Philip Glass is one of the most familiar names in contemporary music today. He is also one of the most successful and widely-performed living composers and his output ranges from instrumental works and large-scale operas and theater pieces to film music and collaborations with rock musicians. Glass was born in Baltimore in 1937 to Jewish immigrant parents and his early musical education began with violin lessons at the age of six and at the age of eight he was accepted at the Peabody Institute (the youngest student ever accepted at that august institution). Studies there included his by now preferred instrument, the flute, and by the time he reached his teens he began composing.
An album the majority of whose contents consists of harp arrangements of music by Philip Glass might seem a bit arcane for a major label, but it seems that Sony knows what it is doing here. The Glass Effect double album is one of those releases that succeed on two different levels, an explicit one and one that, although not mentioned, is perhaps even more important. The former level here is the one denoted by the title, as Meijer picks up the rather neglected theme of Philip Glass' influence by offering, on disc two, a group of works by younger composers who follow Glass in varying degrees but who, it's safe to say, wouldn't have the styles they do without Glass having gone before. Much of the album consists of arrangements by Meijer herself, and these include, at the end, a remix of music from Koyaanisqatsi that's delightful and would be spoiled by description. But there's also solo harp music: sample the Suite for Harp by progressive rock musician Bryce Dessner, who certainly seems to have absorbed Glass' style far enough to make it his own.
Orange Mountain Music presents the world premiere recording of Philip Glass' The Passion of Ramakrishna. Commissioned by the Pacific Symphony and premiered in 2006 during the opening of the Segerstrom Center for the Arts in Orange County, Glass' 45 minute oratorio, written for soloists, chorus and large orchestra, is a passion play and a tribute to 19th Century Indian spiritual leader Sri Ramakrishna. The work portrays his death with the chorus taking up the voice of Ramakrishna himself and the soloists are those of his loved ones, doctor and disciples. Maestro Carl St.Clair, a longtime champion of the music of Philip Glass, leads the Pacific Symphony, Pacific Chorale and soloists Christopheren Numura, Janice Chandler Eteme, Kevin Deas, I-Chin Feinblatt and Nicholas Preston.
A uniquely intimate portrait of the music icon, Glass: A Portrait of Philip in Twelve Parts explores the contemporary composer's creative process in opera, concert, and film, interwoven with candid scenes of his personal and spiritual life. In July 2005, filmmaker Scott Hicks started shooting a documentary about the composer Philip Glass to celebrate his 70th birthday in 2007. Over the next 18 months, he followed Glass across three continents, from his annual ride on the Coney Island Cyclone roller coaster, to the world premiere of his new opera in Germany, to a performance with a didgeridoo virtuoso in Australia.
Fantasy, adventure, magic, monsters, fairies, witches, kings and queens are all part of the world created by Caldecott Medal winning Beni Montresor and acclaimed composer Philip Glass in this children's opera-ballet that was originally created for the world's most famous opera house, Teatro alla Scala in Milan, Italy. The piece was based on Montresor's children's book, The Witches of Venice.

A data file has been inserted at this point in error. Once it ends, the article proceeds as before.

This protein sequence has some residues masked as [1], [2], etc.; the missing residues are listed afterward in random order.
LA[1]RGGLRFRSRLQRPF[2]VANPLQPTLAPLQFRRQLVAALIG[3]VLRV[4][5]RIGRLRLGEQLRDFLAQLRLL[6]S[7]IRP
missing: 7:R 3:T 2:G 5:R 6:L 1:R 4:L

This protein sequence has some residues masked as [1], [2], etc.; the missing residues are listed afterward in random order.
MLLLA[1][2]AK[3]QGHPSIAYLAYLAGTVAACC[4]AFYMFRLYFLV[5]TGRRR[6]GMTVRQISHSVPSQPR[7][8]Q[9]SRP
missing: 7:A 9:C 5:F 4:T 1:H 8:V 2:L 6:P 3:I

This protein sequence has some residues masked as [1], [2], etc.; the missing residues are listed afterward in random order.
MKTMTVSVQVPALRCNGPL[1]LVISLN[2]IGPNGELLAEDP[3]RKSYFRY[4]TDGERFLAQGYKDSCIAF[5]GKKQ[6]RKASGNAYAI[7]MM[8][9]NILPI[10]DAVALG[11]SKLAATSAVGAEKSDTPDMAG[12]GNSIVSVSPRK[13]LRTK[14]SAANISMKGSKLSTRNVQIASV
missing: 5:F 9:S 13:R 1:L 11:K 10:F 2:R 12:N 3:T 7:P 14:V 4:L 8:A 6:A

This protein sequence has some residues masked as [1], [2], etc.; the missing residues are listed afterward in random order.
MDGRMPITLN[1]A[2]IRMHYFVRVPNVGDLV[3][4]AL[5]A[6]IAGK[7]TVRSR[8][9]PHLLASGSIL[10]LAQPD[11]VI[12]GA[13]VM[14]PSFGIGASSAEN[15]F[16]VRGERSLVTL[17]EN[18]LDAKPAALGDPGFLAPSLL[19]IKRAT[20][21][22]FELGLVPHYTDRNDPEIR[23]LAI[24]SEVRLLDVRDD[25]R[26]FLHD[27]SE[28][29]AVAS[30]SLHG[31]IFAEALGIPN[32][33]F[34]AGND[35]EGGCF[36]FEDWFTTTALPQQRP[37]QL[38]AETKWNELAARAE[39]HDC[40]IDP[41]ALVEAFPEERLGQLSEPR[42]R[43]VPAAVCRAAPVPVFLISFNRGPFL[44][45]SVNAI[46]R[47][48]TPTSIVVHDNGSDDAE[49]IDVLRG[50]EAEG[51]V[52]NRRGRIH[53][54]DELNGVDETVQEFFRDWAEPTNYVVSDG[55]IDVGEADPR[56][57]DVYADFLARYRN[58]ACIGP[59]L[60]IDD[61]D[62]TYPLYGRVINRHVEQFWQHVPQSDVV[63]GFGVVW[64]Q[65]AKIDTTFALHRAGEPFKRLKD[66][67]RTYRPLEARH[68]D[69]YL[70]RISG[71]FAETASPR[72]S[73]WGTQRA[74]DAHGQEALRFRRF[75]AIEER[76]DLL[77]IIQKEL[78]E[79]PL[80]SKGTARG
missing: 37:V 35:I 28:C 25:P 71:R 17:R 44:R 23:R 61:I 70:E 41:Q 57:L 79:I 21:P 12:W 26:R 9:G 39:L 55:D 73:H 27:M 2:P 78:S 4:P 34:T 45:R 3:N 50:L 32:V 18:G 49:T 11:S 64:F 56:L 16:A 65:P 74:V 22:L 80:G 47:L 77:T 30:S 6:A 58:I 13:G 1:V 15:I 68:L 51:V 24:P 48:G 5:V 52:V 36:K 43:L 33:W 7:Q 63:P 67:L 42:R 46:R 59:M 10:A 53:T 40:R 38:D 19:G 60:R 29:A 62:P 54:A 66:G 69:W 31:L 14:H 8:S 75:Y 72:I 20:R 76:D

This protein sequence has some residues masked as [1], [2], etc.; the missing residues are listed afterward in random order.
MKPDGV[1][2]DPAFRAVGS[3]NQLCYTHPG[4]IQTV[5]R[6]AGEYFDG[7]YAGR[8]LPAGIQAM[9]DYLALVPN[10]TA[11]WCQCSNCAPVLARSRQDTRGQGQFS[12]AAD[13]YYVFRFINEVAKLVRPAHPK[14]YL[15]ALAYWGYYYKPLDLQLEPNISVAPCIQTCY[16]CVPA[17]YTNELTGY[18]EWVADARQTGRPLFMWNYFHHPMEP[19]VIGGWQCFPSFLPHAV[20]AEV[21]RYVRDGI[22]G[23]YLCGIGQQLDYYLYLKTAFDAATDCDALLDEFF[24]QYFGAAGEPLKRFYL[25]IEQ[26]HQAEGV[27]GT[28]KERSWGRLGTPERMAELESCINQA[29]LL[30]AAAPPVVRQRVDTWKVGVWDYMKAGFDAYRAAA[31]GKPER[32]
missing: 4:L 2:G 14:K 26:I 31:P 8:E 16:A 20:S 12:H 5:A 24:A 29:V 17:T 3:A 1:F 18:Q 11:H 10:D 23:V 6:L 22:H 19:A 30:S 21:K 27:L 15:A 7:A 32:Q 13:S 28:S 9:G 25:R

Glass's most famous works are often large scale and very serious in nature. His works for the stage, screen and opera house such as Einstein on the Beach, Symphony No. 6 "Plutonian Ode" and his famous Koyaanisqatsi all fit that description.
Undertow, set in an American South untouched by time, is a uniquely American dramatic thriller from director David Gordon Green starring Jamie Bell, Josh Lucas, Dermot Mulroney, and newcomer Devon Alan. A tale of violent legacies between two generations of brothers, Undertow depicts what happens when a hardworking father raising two sons without their mother is paid an unexpected visit by his older ex-convict brother who is looking to settle an old score.
How do you write music for a story that encompasses the 20th Century…? A story that also combines elements of caprice and destiny. And at its center a story that asks whether war is inevitable, unavoidable, part of human nature. This is my third collaboration with Philip Glass, and I cannot think of who else could have written the music. I once told Philip that he creates a feeling of existential dread better than anyone else I know of. And this is a movie filled with existential dread. I like to think of it as music for the apocalypse, where the apocoalypse is not so much the end of the world but just more of what we've seen before, more of the same.
Philip Glass' string quartets may contain his most intimate music. They are works through which a very public composer, perhaps the most important opera reformer of our age and a longstanding collaborator in large-scale music theater, holds up a mirror to himself and his way of composing.
Even Glass' most loyal listeners may be surprised to learn that he has written eight quartets to date. His first three compositions, he says, were string quartets — student works, now discarded. His first numbered quartet was written in 1966, in Paris, shortly after Glass had finished his studies there with Nadia Boulanger and had been introduced to the music of India by Ravi Shankar. It is the culmination of Glass' earliest attempts at a highly reductive style, containing a series of short sections comprised of tiny repeated motives, and it proved the precursor of the classic minimalist technique he was soon to develop.